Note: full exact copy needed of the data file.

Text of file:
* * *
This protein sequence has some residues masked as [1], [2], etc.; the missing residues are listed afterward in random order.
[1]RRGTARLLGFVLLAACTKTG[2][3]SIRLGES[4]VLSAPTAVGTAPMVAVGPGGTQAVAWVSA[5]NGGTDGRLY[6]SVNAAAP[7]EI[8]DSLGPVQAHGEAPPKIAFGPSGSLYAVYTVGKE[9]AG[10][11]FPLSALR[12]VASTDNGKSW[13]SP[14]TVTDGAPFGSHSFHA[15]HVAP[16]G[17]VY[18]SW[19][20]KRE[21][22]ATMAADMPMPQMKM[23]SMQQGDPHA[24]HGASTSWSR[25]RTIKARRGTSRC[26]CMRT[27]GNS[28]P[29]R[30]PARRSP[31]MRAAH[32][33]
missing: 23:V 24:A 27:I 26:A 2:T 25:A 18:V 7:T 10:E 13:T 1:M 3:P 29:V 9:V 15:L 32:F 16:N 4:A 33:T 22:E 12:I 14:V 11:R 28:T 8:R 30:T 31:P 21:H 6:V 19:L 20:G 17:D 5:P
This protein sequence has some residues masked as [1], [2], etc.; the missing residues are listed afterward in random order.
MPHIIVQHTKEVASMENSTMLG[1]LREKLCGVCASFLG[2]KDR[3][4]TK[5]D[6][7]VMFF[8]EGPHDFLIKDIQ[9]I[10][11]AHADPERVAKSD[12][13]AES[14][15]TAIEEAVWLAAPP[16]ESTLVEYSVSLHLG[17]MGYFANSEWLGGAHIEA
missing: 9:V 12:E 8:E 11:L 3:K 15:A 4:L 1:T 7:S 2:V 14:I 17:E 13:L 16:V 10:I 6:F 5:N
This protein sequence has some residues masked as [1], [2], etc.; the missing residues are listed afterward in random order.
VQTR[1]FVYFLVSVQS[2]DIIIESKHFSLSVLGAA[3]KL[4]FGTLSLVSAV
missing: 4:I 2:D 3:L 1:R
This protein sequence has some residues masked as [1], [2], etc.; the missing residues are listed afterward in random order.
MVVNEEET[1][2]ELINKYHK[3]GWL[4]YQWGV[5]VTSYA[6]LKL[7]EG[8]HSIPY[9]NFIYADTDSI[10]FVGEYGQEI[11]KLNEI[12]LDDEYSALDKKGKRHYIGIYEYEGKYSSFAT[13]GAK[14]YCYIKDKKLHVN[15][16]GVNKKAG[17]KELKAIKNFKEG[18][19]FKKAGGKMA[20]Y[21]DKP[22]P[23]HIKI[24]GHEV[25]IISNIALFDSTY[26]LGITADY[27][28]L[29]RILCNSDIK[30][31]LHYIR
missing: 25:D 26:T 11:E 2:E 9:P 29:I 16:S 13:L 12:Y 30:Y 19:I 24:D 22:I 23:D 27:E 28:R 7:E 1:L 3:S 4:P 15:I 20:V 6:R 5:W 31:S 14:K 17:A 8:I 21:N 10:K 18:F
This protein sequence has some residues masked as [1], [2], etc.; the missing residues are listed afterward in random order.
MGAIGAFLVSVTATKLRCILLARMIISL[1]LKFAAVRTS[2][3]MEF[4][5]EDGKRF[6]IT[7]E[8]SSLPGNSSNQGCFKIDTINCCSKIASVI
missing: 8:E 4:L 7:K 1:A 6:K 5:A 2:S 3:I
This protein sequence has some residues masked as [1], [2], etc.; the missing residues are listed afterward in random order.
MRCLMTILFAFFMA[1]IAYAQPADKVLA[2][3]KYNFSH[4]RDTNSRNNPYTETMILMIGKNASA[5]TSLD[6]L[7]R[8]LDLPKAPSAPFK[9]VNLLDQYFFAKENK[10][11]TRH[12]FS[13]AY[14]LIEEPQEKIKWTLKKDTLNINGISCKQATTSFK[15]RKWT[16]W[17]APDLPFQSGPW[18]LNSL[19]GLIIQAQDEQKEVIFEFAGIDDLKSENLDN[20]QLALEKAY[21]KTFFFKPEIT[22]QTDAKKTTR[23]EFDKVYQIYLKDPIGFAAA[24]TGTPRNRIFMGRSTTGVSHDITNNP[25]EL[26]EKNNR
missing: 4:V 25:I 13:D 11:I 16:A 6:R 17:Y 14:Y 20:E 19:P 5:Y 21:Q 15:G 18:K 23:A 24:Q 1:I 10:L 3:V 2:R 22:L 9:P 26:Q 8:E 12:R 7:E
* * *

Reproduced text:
This protein sequence has some residues masked as [1], [2], etc.; the missing residues are listed afterward in random order.
[1]RRGTARLLGFVLLAACTKTG[2][3]SIRLGES[4]VLSAPTAVGTAPMVAVGPGGTQAVAWVSA[5]NGGTDGRLY[6]SVNAAAP[7]EI[8]DSLGPVQAHGEAPPKIAFGPSGSLYAVYTVGKE[9]AG[10][11]FPLSALR[12]VASTDNGKSW[13]SP[14]TVTDGAPFGSHSFHA[15]HVAP[16]G[17]VY[18]SW[19][20]KRE[21][22]ATMAADMPMPQMKM[23]SMQQGDPHA[24]HGASTSWSR[25]RTIKARRGTSRC[26]CMRT[27]GNS[28]P[29]R[30]PARRSP[31]MRAAH[32][33]
missing: 23:V 24:A 27:I 26:A 2:T 25:A 18:V 7:T 10:E 13:T 1:M 3:P 29:V 9:V 15:L 32:F 16:N 4:A 33:T 22:E 12:I 14:V 11:R 28:T 8:R 30:T 31:P 21:H 6:V 19:L 20:G 17:D 5:P
This protein sequence has some residues masked as [1], [2], etc.; the missing residues are listed afterward in random order.
MPHIIVQHTKEVASMENSTMLG[1]LREKLCGVCASFLG[2]KDR[3][4]TK[5]D[6][7]VMFF[8]EGPHDFLIKDIQ[9]I[10][11]AHADPERVAKSD[12][13]AES[14][15]TAIEEAVWLAAPP[16]ESTLVEYSVSLHLG[17]MGYFANSEWLGGAHIEA
missing: 9:V 12:E 8:E 11:L 3:K 15:A 4:L 1:T 7:S 2:V 14:I 17:E 13:L 16:V 10:I 6:F 5:N
This protein sequence has some residues masked as [1], [2], etc.; the missing residues are listed afterward in random order.
VQTR[1]FVYFLVSVQS[2]DIIIESKHFSLSVLGAA[3]KL[4]FGTLSLVSAV
missing: 4:I 2:D 3:L 1:R
This protein sequence has some residues masked as [1], [2], etc.; the missing residues are listed afterward in random order.
MVVNEEET[1][2]ELINKYHK[3]GWL[4]YQWGV[5]VTSYA[6]LKL[7]EG[8]HSIPY[9]NFIYADTDSI[10]FVGEYGQEI[11]KLNEI[12]LDDEYSALDKKGKRHYIGIYEYEGKYSSFAT[13]GAK[14]YCYIKDKKLHVN[15][16]GVNKKAG[17]KELKAIKNFKEG[18][19]FKKAGGKMA[20]Y[21]DKP[22]P[23]HIKI[24]GHEV[25]IISNIALFDSTY[26]LGITADY[27][28]L[29]RILCNSDIK[30][31]LHYIR
missing: 25:D 26:T 11:E 2:E 9:P 29:I 16:S 13:L 12:Y 30:Y 19:I 24:D 22:I 23:D 27:E 28:R 7:E 1:L 3:S 4:P 15:I 20:V 6:R 5:W 31:S 14:K 17:A 8:I 21:N 10:K 18:F
This protein sequence has some residues masked as [1], [2], etc.; the missing residues are listed afterward in random order.
MGAIGAFLVSVTATKLRCILLARMIISL[1]LKFAAVRTS[2][3]MEF[4][5]EDGKRF[6]IT[7]E[8]SSLPGNSSNQGCFKIDTINCCSKIASVI
missing: 8:E 4:L 7:K 1:A 6:K 5:A 2:S 3:I
This protein sequence has some residues masked as [1], [2], etc.; the missing residues are listed afterward in random order.
MRCLMTILFAFFMA[1]IAYAQPADKVLA[2][3]KYNFSH[4]RDTNSRNNPYTETMILMIGKNASA[5]TSLD[6]L[7]R[8]LDLPKAPSAPFK[9]VNLLDQYFFAKENK[10][11]TRH[12]FS[13]AY[14]LIEEPQEKIKWTLKKDTLNINGISCKQATTSFK[15]RKWT[16]W[17]APDLPFQSGPW[18]LNSL[19]GLIIQAQDEQKEVIFEFAGIDDLKSENLDN[20]QLALEKAY[21]KTFFFKPEIT[22]QTDAKKTTR[23]EFDKVYQIYLKDPIGFAAA[24]TGTPRNRIFMGRSTTGVSHDITNNP[25]EL[26]EKNNR
missing: 4:V 25:I 13:D 11:I 16:A 6:R 17:Y 14:Y 20:E 19:P 5:Y 21:Q 15:G 18:K 23:A 24:Q 1:I 10:L 3:V 2:R 22:L 9:P 26:Q 8:E 12:R 7:E